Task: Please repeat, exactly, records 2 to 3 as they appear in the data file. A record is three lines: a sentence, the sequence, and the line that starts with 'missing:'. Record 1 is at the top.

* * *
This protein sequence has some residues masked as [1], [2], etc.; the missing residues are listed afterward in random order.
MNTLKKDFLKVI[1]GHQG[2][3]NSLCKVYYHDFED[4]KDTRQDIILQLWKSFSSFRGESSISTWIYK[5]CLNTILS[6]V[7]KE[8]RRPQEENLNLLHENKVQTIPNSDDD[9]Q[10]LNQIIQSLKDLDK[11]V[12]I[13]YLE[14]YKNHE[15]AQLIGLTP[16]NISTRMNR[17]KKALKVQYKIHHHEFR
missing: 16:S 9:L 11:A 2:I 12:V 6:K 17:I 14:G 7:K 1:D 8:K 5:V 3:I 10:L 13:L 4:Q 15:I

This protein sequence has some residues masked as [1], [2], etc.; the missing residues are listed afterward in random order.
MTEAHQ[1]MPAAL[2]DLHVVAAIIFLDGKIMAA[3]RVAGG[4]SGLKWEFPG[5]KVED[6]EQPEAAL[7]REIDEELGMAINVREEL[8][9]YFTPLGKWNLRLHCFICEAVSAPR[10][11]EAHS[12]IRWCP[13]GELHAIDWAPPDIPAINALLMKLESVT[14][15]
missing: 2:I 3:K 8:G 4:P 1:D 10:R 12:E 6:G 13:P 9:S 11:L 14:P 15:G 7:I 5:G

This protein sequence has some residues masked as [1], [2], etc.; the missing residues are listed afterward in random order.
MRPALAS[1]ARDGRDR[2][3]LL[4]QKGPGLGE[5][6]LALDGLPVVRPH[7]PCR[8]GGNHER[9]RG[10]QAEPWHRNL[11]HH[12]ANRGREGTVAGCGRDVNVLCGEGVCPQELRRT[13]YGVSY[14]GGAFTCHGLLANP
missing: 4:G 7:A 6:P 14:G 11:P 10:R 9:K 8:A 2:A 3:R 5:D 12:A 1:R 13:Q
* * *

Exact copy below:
This protein sequence has some residues masked as [1], [2], etc.; the missing residues are listed afterward in random order.
MTEAHQ[1]MPAAL[2]DLHVVAAIIFLDGKIMAA[3]RVAGG[4]SGLKWEFPG[5]KVED[6]EQPEAAL[7]REIDEELGMAINVREEL[8][9]YFTPLGKWNLRLHCFICEAVSAPR[10][11]EAHS[12]IRWCP[13]GELHAIDWAPPDIPAINALLMKLESVT[14][15]
missing: 2:I 3:K 8:G 4:P 1:D 10:R 12:E 6:G 13:P 9:S 11:L 14:P 15:G 7:I 5:G

This protein sequence has some residues masked as [1], [2], etc.; the missing residues are listed afterward in random order.
MRPALAS[1]ARDGRDR[2][3]LL[4]QKGPGLGE[5][6]LALDGLPVVRPH[7]PCR[8]GGNHER[9]RG[10]QAEPWHRNL[11]HH[12]ANRGREGTVAGCGRDVNVLCGEGVCPQELRRT[13]YGVSY[14]GGAFTCHGLLANP
missing: 4:G 7:A 6:P 14:G 11:P 10:R 9:K 8:A 2:A 3:R 5:D 12:A 1:R 13:Q